– Reviewed by Matthew Heiner
Fire Note Says: Tomas Fujiwara’s double trio stands out, even in another great year of recorded jazz and improvised music
Album Review: Drummer Tomas Fujiwara has contributed to a number of great recordings in recent years, whether as a sideman or as a member of groups like Thumbscrew (with guitarist Mary Halvorson and bassist Michael Formanek), but with Triple Double, Mr. Fujiwara shows off his skills as a composer, performer and leader on one of this listener’s favorite records from 2017. The group Mr. Fujiwara assembled for this recording is a double trio — matching sets of guitarists (Mary Halvorson and Brandon Seabrook), horn players (Taylor Ho Bynum on cornet and Ralph Alessi on trumpet) and drummers (Mr. Fujiwara and Gerald Cleaver).
This unconventional grouping of six terrific improvisers takes on 10 compositions by Mr. Fujiwara, including “Blueberry Eyes”, which cycles through sections of free improvisation, asymmetrical grooves cut through by horn lines and frantic workouts led by pummeling drums and distorted guitars. Other highlights include “Love and Protest” and “Toasting the Mart”. The former tune distinctly recalls Ornette Coleman’s classic Lonely Woman (from 1959’s The Shape of Jazz to Come), with the horns and Ms. Halvorson’s guitar floating above and threatening to break free from Mr. Seabrook’s anchoring drone and the churning percussion of the two drummers. The funky groove of “Toasting the Mart”—which comes complete with handclaps—sounds a bit like a piece of tape that Teo Macero might have cut from the sessions for On the Corner by Miles Davis. On all of the full ensemble pieces, the doubling of instrumental voices adds great energy, but a different sort of doubling-up happens with “Hurry Home”, a short ballad arranged for guitar and drums that appears twice on the record: once by the duo of Messrs. Seabrook and Cleaver (“Hurry Home B/G”) and again as a duet featuring Mr. Fujiwara and Ms. Halvorson (“Hurry Home M/T”). Both of these tracks are excellent showcases for the distinctive instrumental voices of the two guitarists, and the sensitive interplay between guitar and drums demonstrates what engaged listeners these musicians are.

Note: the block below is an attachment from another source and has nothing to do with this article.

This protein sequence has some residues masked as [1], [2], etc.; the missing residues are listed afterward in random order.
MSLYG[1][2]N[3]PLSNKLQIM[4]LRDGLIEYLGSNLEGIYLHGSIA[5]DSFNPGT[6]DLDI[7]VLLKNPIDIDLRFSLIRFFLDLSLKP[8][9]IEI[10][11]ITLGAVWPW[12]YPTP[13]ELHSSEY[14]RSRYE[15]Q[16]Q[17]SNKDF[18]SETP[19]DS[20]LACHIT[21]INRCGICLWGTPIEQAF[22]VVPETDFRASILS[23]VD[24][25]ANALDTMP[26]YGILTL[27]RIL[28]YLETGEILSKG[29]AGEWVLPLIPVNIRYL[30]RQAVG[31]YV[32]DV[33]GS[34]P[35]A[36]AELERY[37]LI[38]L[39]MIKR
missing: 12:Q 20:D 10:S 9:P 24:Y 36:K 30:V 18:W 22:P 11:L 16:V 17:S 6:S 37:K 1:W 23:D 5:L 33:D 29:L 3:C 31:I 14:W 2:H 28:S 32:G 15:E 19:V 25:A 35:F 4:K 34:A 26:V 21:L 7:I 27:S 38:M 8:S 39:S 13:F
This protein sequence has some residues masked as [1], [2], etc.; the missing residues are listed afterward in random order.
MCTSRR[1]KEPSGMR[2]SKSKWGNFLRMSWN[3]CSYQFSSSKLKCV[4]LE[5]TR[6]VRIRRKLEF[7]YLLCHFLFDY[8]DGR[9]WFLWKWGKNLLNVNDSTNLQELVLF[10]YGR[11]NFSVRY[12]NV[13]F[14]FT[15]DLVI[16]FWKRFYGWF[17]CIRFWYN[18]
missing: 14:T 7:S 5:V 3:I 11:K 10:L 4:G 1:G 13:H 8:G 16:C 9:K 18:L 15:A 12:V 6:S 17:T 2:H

The centerpiece of the record is essentially another duet, a piece for the two drummers entitled “For Alan”. This piece is dedicated to one of Mr. Fujiwara’s drum teachers, Alan Dawson, and a third voice is (quite literally) added to the track in the form of brief recorded excerpts from drum lessons given by Mr. Dawson to the then 10-year old Tomas Fujiwara. On paper, that device seems to risk coming off as a bit gimmicky or even corny, but I assure you that it is a highly effective and moving tribute to the power of a teacher. Truly outstanding.
Key Tracks: “Blueberry Eyes” / “Love and Protest” / “For Alan”
Artists With Similar Fire: Gerald Cleaver / Ches Smith / Thumbscrew
Tomas Fujiwara Website
Firehouse 12 Records
– Reviewed by Everett Wallace
Fire Note Says: Jeff is back!
Album Review: Jeff Rosenstock started off this year with a bang as he released his third LP digitally for FREE on New Year’s Day! That is right – free. Now, I am sure we have all had the experience of downloading free music and feeling there was a good reason it was free. Well – you absolutely will not be saying this about POST-. The former leader of the ska/punk collective Bomb The Music Industry!, Jeff Rosenstock has quickly found himself a leader in the modern punk rock movement.